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2 executed for 1988 murder-robbery in Osaka, 110 remain on death row in Japan

Keizo Okamoto (Mainichi)
Hiroya Suemori (Mainichi)

TOKYO -- The Ministry of Justice on Dec. 27 executed two death-row inmates convicted in a 1988 robbery-murder case in the western Japan city of Osaka, bringing the total number of executions this year to 15 -- tying a record high previously set in 2008 since the resumption of executions in 1993.

The executions of the two inmates -- Keizo Okamoto, 60, and Hiroya Suemori, 67 -- follow those of 13 former AUM Shinrikyo doomsday cult members including former leader Shoko Asahara in July. They are the first ordered by Justice Minister Takashi Yamashita since he assumed his post in October.

Justice Minister Yamashita told reporters that the robbery-murder case was "extremely cruel," adding that he signed the documents approving the executions on Dec. 25 "based on very cautious deliberations." As for capital punishment in general, Yamashita said it is "not appropriate to abolish it."

According to final court rulings and other information, Okamoto, a former senior member of an organized crime syndicate, and Suemori, a former investment adviser, teamed up with another individual to lure the 43-year-old president and a 23-year-old employee of an investment advisory company to Suemori's apartment in Osaka in January 1988. There, they robbed the men of 100 million yen in cash they had made the victims prepare, and strangled the two to death.

The convicts then encased the victims' bodies in concrete and buried them in a patch of land in the village of Minamiyamashiro in the western Japan prefecture of Kyoto in July the same year. The president was known as a prominent stock dealer in the Kitahama area of Osaka.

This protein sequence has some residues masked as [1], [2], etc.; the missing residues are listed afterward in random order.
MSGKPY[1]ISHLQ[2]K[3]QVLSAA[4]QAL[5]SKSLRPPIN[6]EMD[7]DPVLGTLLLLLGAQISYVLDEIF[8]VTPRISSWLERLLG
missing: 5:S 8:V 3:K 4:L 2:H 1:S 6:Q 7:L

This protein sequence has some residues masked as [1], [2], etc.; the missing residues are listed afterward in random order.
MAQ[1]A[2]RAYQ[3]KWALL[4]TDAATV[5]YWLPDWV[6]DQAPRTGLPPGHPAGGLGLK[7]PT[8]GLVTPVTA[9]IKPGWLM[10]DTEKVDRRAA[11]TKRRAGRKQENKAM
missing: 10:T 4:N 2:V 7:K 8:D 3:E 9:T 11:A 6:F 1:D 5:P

In March 1995, the Osaka District Court handed the defendants the death penalty as demanded by the prosecutors, and the Osaka High Court upheld the decision in March 1999. The defendants' appeal was rejected in September 2004 by the Supreme Court, which stated the defendants were "ruthless, heartless and cruel" and had committed a "malicious act of encasing their bodies in concrete and burying them to hide the murders of the two." Some 14 years and three months had elapsed between the top court decision and the executions.

With the latest hangings, the number of death-row inmates in Japan stands at 110, including 82-year-old Iwao Hakamada, who has been released pending a retrial.

Some 80.3 percent of respondents to a November 2014 Cabinet Office opinion survey of 1,826 adults said the death penalty is unavoidable, while 9.7 percent said it should be abolished. Respondents who said they did not have an opinion either way stood at 9.9 percent.

(Japanese original by Takeshi Wada and Akira Hattori, City News Department)

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